Healthcare may be the first industry that many people think of when they think of sectors that suddenly had to adjust dramatically because of the COVID-19 pandemic.
But ask parents around the world, and they’ll probably say “education.” Within a matter of weeks, the traditional classroom has turned on its head, and some of those improvements will be here to stay.
There were no size capacities for kids to attend classes from home back in February. Fast forward a couple of weeks and millions of kids attended classes and completed remote assignments.
Apps also get their chance to change the education system, as has happened in many other industries. Application portals such as j2launch and others deliver a range of learning and quiz applications. Founded apps such as Kahoot! Was retrofitted for an educational setting. Gamification is being used much more commonly as a natural evolution of this trend, to involve children in learning.
The outcomes of all these efforts have been mixed, but considering the nature of education as an industry the success has been remarkable. It’s easy to imagine the highlights from transcripts from school board meetings had this wave of change occurred any other time.
From a cybersecurity perspective, perhaps the biggest risk to digital education stems from the wide variation of resources across districts. Laptops, tablets, and other technologies have already been part of curricula for some. In many cases, however, those tools are harder to get through, let alone IT departments and cybersecurity personnel.
And online learning concerns are legitimate: malicious actors often try new opportunities, and there is evidence that they are already focused on the education sector. Microsoft data has shown that education as an industry accounted for 60 percent of malware encounters reported in June — affecting over 5 million devices in just 30 days.
Many issues are posed by the outdated systems that are prevalent in many districts: misconfigurations, poor installations, software that goes without upgrades and fixes for long periods.
Add to all this the influx of devices that connect to these new systems and apps. An enterprise organisation, on its network, will have some control over the equipment. Those used by students can come from anywhere, so it is important to ensure easy access.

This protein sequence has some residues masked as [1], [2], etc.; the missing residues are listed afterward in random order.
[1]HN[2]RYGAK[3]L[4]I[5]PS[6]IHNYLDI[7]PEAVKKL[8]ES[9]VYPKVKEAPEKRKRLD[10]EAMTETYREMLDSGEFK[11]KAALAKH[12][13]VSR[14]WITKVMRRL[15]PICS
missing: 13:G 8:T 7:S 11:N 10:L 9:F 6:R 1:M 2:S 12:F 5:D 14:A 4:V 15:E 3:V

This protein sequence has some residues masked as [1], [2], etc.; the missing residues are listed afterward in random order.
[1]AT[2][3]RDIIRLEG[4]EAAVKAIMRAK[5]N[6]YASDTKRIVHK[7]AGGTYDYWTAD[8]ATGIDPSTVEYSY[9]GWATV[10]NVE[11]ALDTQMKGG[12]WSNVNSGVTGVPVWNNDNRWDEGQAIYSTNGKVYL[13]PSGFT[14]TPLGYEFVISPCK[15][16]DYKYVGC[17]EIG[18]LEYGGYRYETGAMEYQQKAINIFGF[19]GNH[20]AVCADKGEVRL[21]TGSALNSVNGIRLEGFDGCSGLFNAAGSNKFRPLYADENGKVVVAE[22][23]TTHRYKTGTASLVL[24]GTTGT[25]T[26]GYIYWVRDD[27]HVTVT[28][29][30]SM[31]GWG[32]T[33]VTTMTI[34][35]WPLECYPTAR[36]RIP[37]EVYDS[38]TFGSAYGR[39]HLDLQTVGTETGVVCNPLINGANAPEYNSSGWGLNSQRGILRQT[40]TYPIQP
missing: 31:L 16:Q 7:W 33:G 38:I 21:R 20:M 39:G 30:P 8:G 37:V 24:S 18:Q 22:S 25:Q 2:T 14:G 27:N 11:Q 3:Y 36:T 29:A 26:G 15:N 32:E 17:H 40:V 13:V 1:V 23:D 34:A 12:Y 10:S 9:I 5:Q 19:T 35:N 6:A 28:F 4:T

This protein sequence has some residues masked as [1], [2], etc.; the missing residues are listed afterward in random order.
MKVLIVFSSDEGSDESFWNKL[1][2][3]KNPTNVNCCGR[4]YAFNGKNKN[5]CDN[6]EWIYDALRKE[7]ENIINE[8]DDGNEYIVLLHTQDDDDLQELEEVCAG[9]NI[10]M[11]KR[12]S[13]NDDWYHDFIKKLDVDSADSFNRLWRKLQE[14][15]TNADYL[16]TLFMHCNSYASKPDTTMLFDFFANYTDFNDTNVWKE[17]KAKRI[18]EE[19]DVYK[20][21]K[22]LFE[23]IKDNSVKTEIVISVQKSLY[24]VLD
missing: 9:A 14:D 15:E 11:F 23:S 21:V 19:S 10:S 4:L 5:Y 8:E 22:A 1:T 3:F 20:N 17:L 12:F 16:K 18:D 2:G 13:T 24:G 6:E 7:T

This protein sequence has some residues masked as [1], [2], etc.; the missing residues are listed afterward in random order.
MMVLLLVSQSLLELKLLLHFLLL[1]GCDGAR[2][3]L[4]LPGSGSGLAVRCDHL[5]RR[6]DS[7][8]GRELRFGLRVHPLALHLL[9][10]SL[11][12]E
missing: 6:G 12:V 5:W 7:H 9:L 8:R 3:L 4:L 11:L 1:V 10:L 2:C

To advanced companies, BYOD and shadow-IT are threats. Now schools with thousands of students and teachers are facing an environment in which each of those users access their systems from several unknown PCs , laptops , tablets and phones. Because these devices are in the home, they may become a risk to other devices, potentially being used to attack the work laptop of a parent or to exploit other vectors.
The movement towards gamification also represents a huge new educational opportunity, as well as new challenges. On the one hand , having broad data on success rates and trends that can be sorted by school, grade level and geography could provide real insights into education that we have never had before. Yet this latest influx of educational data could be misused to manipulate students , teachers or districts.
And then there’s that residual disparity between schools that have the ability to deal with these issues — and as a result maybe offer a better environment for students , teachers and parents — and those that may be further behind. Will some districts sell high-end, bulletproof educational software while others serve up freeware filled with marketing?
There are obviously plenty of variables to deal with. Under these highly unusual circumstances, district IT agencies, already stressed in normal times , simply cannot provide the cybersecurity resources to protect this form of mass-scale deployment of new technologies.
While classroom digitization has exciting potential to help us create overall a more strategic and productive education system, we need broad involvement to make it work for students.
In order to keep these new digital environments secure, vendors serving education and the security community will work hand in hand with districts. Districts themselves should emphasize training programs for students and teachers which, just as companies do, cover the basics of safe use of technology.
Which effect will these new tools have on learning? There is clearly a widespread sense that children do best in a physical classroom, but for some time to come we will probably see a mix of in-room and online schooling.
That brings us to maybe the biggest danger to our educational system as we know it, and the most critical question about the minds of the students: Will there ever be another day of snow?